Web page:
Hototogisu is a little hard to find. It's located in a suburb a few stations west of Shinjuku, down a local shopping street, and in a nondescript alleyway. They usually have a line, which is the only indication of anything existing there. But therein lies the beauty of ramen. Hototogisu could make a killing with a bigger shop in a busier part of town, but they choose to stay, despite the countless awards and accolades.
Hototogisu blends a clear, meaty soup with a soup made from Japanese clams. The flavors are full of umami, and very refreshing. But what gives them their edge is the excellent flavoring of the toppings. The shoyu ramen (Y800) and the shio ramen (Y850) are both excellent and quite different. Though they use the same base soup, the shoyu is accented with homemade porcini mushroom flakes and oil, while the shio ramen is paired with truffle oil. Both of these bowls have a deep earthy taste that has most patrons drinking every last drop.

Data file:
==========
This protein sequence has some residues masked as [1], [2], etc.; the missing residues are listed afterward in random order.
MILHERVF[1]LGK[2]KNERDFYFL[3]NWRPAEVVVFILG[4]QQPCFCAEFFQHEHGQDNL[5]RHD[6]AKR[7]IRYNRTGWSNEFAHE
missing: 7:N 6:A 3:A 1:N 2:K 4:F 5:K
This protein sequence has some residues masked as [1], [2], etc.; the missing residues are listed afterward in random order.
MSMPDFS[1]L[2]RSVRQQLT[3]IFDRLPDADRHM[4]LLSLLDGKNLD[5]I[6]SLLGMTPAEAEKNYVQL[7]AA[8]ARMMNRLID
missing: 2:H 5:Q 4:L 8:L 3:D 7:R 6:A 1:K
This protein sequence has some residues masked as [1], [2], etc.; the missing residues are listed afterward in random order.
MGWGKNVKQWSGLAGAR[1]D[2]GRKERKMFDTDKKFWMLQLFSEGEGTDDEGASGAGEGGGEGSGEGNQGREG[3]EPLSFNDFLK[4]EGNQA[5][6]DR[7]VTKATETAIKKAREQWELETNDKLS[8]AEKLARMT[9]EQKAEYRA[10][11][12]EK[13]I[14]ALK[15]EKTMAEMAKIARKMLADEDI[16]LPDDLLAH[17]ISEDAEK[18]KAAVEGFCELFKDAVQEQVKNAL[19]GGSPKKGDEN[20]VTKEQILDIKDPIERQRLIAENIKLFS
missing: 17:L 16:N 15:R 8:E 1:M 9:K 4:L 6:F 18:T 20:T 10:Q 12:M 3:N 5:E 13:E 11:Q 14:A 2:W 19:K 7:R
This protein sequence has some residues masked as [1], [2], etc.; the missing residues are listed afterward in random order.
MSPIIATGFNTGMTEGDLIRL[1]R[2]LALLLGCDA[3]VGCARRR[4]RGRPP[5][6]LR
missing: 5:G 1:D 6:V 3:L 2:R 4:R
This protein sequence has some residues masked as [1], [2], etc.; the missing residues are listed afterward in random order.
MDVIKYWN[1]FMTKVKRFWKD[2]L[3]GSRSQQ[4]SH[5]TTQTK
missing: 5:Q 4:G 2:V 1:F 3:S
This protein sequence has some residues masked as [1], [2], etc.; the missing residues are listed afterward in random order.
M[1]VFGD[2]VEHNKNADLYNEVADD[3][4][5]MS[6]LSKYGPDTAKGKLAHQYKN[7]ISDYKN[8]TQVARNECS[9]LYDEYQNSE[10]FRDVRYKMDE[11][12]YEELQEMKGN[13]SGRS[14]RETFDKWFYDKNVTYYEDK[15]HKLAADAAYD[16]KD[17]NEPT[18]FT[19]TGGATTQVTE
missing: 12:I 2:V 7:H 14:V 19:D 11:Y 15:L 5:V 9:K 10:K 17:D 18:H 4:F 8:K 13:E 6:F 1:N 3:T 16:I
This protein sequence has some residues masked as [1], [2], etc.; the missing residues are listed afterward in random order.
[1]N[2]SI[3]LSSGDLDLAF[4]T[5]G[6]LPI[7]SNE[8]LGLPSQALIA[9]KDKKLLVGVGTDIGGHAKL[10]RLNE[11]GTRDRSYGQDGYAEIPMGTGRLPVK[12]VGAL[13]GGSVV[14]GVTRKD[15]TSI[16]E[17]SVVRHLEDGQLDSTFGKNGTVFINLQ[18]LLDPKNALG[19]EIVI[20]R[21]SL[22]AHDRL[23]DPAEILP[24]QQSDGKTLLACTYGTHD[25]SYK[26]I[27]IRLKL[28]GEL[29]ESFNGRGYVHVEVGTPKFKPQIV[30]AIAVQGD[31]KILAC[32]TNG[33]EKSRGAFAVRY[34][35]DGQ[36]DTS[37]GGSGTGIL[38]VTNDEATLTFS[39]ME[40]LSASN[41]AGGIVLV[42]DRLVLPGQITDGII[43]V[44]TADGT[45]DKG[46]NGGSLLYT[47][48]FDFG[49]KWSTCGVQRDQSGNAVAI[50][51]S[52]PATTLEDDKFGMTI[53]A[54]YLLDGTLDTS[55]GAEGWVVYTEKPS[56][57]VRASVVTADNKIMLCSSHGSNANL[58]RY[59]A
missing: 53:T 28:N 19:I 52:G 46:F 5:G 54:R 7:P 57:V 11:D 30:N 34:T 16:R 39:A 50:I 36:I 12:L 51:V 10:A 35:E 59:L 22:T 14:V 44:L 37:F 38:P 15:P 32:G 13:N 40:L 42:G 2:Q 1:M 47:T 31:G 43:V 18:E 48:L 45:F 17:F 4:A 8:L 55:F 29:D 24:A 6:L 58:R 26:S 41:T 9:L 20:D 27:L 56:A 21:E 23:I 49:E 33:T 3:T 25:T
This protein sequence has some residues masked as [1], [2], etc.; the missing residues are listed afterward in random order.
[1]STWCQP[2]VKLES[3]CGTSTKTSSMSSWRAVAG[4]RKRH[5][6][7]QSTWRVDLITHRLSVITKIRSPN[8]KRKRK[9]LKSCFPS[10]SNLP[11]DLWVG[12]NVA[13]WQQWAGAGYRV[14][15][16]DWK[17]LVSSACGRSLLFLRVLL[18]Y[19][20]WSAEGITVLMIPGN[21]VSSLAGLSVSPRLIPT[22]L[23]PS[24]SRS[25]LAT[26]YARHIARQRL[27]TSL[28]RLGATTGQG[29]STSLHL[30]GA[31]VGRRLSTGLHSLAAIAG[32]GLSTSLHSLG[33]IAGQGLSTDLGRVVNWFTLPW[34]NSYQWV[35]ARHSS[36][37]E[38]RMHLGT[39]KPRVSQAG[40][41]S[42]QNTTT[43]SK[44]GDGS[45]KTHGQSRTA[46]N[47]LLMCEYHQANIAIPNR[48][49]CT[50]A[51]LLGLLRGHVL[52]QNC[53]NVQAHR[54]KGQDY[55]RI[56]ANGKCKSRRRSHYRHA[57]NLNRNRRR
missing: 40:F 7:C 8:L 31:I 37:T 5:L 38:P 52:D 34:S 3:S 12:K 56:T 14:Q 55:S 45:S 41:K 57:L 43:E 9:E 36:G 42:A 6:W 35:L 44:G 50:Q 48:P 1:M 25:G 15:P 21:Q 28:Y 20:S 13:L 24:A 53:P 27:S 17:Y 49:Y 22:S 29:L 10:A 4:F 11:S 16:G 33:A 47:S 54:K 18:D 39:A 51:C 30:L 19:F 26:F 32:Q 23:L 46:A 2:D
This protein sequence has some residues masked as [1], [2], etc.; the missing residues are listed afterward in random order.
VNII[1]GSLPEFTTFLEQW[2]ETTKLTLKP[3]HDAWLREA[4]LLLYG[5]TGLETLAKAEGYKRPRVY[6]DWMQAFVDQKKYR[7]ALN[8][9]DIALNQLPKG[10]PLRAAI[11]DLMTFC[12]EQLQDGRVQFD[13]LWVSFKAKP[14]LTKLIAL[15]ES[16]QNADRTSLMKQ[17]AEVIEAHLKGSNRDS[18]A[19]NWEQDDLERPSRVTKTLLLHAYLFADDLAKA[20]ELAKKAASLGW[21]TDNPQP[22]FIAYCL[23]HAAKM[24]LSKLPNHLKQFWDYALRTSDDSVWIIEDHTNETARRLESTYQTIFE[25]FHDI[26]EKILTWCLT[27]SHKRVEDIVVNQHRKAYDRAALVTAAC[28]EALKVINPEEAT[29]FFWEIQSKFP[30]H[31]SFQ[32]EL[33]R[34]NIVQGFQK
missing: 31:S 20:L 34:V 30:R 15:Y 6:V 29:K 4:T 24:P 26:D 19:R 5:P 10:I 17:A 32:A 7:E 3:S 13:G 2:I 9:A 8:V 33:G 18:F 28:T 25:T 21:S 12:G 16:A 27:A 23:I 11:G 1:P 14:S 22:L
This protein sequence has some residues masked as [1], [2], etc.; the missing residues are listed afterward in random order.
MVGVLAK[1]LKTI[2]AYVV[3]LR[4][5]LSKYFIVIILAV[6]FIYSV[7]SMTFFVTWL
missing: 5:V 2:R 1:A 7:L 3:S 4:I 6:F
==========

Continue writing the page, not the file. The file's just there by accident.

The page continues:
On Sundays they're open only at lunchtime.
by Brian MacDuckston
This book will introduce you to more than twenty of Japan's favorite specialty foods that are less well known abroad, along with a guide to the best places in Tokyo to try them and expert tips on what to order. From Bento.com.